• Ernest Charles Leslie Stewart

Army / Flying Corps
  • Australian Engineers
  • 10th Field Company
    Unknown
  • Private

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  • 1914–1915 Star
  • British War Medal
  • Birth

    Cooma, New South Wales, Australia

  • Enlistment - WW1

    Rockhampton, QLD, Australia

Stories and comments
    • a Drover's Journey to the Somme
    • Posted by annstewie, Saturday, 10 January 2015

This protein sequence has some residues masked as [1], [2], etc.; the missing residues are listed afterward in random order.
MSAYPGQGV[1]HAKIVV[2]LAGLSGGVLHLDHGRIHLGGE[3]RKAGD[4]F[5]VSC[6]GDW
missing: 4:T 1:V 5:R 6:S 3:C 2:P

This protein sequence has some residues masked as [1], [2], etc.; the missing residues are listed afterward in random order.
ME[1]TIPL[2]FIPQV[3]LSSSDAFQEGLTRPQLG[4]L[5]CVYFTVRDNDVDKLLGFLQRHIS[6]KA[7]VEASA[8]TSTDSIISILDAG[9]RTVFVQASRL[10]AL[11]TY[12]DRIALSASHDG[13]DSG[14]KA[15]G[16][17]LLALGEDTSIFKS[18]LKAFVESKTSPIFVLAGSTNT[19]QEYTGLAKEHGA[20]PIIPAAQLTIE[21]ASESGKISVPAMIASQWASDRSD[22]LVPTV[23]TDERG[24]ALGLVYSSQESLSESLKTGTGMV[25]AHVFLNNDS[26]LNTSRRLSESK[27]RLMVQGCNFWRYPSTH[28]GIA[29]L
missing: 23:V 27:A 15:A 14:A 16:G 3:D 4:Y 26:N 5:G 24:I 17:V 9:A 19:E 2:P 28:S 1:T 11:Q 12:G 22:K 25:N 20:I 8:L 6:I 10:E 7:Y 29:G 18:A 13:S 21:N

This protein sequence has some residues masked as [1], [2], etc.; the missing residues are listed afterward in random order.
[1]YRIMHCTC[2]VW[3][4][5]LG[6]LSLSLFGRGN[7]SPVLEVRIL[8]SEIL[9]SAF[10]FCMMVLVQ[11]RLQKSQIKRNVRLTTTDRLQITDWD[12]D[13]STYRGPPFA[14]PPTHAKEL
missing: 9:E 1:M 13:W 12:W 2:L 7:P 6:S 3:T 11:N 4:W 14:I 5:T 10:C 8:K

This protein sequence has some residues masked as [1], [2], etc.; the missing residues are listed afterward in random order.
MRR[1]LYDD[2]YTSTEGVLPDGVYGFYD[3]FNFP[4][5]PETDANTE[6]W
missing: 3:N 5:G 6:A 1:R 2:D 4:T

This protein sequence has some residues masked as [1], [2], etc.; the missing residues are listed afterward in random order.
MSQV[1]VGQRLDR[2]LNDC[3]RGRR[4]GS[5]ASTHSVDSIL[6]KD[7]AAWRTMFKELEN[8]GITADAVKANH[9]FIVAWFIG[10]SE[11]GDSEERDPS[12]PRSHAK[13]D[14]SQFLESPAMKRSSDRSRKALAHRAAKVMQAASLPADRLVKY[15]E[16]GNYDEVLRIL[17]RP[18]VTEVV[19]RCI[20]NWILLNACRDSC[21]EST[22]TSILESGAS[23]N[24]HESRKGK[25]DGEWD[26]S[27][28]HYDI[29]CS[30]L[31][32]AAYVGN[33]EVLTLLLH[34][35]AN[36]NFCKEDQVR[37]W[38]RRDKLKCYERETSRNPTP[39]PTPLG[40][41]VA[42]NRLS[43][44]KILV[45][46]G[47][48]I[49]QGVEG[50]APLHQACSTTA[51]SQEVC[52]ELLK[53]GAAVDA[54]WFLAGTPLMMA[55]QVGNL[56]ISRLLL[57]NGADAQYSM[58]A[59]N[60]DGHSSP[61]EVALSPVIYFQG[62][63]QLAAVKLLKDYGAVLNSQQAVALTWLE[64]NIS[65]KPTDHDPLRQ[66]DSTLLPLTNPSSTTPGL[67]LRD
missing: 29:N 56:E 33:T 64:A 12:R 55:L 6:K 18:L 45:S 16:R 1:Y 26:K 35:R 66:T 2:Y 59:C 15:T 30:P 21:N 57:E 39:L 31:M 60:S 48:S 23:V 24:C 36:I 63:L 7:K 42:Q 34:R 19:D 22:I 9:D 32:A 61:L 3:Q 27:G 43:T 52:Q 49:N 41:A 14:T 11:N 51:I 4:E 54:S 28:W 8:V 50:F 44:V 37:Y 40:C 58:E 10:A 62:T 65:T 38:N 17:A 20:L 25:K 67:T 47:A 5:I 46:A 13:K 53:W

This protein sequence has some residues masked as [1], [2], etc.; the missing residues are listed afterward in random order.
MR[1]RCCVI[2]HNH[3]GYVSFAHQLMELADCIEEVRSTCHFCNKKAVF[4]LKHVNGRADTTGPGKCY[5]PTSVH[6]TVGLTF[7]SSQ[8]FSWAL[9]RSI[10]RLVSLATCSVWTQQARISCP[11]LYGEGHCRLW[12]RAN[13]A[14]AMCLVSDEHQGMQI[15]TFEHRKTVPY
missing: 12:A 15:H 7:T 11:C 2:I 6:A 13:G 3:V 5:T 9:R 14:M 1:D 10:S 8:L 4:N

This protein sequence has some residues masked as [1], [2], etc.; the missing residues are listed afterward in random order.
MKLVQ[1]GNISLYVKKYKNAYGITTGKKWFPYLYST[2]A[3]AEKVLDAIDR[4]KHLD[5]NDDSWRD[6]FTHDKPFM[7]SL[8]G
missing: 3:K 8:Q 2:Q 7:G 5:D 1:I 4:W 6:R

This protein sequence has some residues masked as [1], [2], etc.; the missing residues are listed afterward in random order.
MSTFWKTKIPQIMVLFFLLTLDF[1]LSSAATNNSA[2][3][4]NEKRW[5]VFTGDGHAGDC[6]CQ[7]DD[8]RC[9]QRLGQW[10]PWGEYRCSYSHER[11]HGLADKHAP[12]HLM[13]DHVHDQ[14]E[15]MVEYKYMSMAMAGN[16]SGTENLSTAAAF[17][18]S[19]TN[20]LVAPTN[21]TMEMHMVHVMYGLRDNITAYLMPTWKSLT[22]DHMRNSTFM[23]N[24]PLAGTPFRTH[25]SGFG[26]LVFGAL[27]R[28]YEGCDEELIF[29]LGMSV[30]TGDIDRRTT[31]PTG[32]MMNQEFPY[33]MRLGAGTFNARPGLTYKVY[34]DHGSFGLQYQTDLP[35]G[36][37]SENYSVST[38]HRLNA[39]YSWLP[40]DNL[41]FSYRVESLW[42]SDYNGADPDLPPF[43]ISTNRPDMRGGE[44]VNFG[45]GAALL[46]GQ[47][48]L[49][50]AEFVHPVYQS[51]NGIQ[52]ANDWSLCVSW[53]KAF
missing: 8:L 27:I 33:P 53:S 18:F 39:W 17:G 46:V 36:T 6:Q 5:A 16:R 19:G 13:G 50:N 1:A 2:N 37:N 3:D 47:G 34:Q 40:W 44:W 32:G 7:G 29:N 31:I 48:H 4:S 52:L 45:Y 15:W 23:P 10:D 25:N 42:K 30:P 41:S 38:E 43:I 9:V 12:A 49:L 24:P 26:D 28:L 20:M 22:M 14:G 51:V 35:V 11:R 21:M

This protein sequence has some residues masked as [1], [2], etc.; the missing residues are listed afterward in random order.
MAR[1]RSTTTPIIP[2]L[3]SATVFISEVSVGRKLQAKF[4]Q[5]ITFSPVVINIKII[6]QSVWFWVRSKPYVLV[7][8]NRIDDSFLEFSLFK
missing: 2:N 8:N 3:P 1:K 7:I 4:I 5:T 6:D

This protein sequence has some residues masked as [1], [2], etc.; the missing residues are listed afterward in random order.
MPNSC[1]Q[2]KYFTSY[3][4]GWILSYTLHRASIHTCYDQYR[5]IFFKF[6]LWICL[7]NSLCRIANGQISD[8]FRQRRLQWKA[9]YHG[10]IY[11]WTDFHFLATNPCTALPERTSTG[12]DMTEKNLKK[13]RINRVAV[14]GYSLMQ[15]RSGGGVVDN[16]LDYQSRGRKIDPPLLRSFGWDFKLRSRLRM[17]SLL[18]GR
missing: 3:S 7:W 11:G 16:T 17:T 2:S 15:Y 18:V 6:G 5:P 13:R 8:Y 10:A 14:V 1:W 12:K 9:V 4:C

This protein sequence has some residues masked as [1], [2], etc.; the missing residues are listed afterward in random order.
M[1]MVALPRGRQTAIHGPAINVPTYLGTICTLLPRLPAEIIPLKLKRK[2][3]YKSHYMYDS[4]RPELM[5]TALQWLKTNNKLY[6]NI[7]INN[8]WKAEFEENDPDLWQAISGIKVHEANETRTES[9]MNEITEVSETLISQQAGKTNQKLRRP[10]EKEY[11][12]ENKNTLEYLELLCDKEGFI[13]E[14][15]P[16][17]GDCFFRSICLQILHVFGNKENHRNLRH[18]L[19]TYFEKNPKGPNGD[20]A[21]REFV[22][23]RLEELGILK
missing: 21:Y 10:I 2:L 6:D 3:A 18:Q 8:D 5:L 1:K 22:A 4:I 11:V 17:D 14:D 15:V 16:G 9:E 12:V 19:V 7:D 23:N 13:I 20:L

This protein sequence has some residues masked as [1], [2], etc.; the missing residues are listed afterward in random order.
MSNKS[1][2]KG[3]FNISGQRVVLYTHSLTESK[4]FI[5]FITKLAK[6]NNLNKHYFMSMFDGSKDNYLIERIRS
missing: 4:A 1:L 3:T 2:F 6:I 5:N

Pte Ernest Charles Leslie Stewart Service No 18535 10th Field Engineers 3rd Division Ernie Stewart was born at Boggy Plains, Countegany, near Cooma, NSW. He was the second youngest of the 12 surviving children of Sam Stewart and his wife, Alice Owers. Sam's parents were William Stewart and Esther Hannah, migrants from Northern Ireland, who arrived in 1842. After a time at Gundaroo, William took work as a stockman at "Boboyan" in the Naas Creek Valley (now ACT), where Sam and his twin, Esther, were born. A few years later, the family had their own selection at Cooma Creek. At the age of six, Sam saw his mother struck by lightning and when he was 15, his father died and he probably needed to find work. This he did - as a stockman at "Myalla" station, one of the 20 well run properties owned by William Bradley. Here Sam met and married Alice Owers, daughter of Abraham Owers, an ex-convict carpenter/chimney builder and his wife, Alice Mayo, a young English immigrant. Their daughter, Alice, had been born at Ballalaba near Braidwood, and were neighbours of the Clarke brothers, who later took up a bushranging career! Sam and Alice bought a property at Boggy Plains, in 1886. As well as running cattle, Sam introduced trout into the Badja River, which his homestead overlooked and he then established a fishing lodge. Guests were picked up from the train station at Cooma and brought out to the lodge. There was a school and post office on the property as well. Ernie grew up with his many brothers and sisters and remembered a happy childhood, except for the death of two older brothers from illness, in their 20's. Gathered around the fire at night with guests, tall tales would be told of Sam's adventures at the Kiandra Goldrush with his father, how Alice's brother-in-law, Trooper William Wash took part in the capture of the Clarke Gang and of Sam shooting through the roof of an Inn at Bunyan, when the landlord refused to open the door to them late one night. In 1913, Ernie joined the police force, but when he enlisted, he had followed his brother, Jim, to Queensland and was droving. He asked permission to travel to the Dawson River, to arrange for the care of his cattle and horses. He also must have paid a farewell visit to his parents, as the people of nearby Numeralla village presented him with a gold badge. Because of his experience with horses, Ernie was assigned to the 10th Field Engineers. He left Sydney, in August 1917 and by March 1918, the 3rd Division was sent to the Somme Valley. Later they took part in the Battles of Hammel, Amiens, St. Quentin Canal and the Hindenburg Line. Ernie said he was both wounded and gassed during this time. In November, he was hospitalized with influenza and went on leave. After rejoining his unit, he badly sprained his foot and was evacuated to England and then went on leave, in February 1919. It may have been during this leave, that he visited cousins in Belfast. The families must have kept up a correspondence, since his grandparents had emigrated, more than 70 years before. The Irish cousins must have been impressed with the young Australian, as they named their new baby after him. His seems to have travelled extensively, as his family remember an address book, listing the names of many young ladies from all over the UK. None won his heart, however. He returned to Queensland later that year, went back to droving and married Mary Beaumont, in 1920. He then tried growing cotton on a soldier's block, before turning to carpentry - building houses and later freight wagons for the railway. The couple raised two children, in Rockhampton and the family remembers wonderful holidays spent back at Boggy Plains, in the ensuing years. Ernie died in 1962 and Mary three years later. REFERENCES; "From Kilkeel to Cooma", Stewart Family History Group, Cooma NAA Army Service Record Series B2455 Digger History "3rd Division AIF: 10th Field Engineers" , diggerhistory.info/pages_conflicts_periods_ww1/1aif/3div/3rd division.html (Accessed 30/12/2014)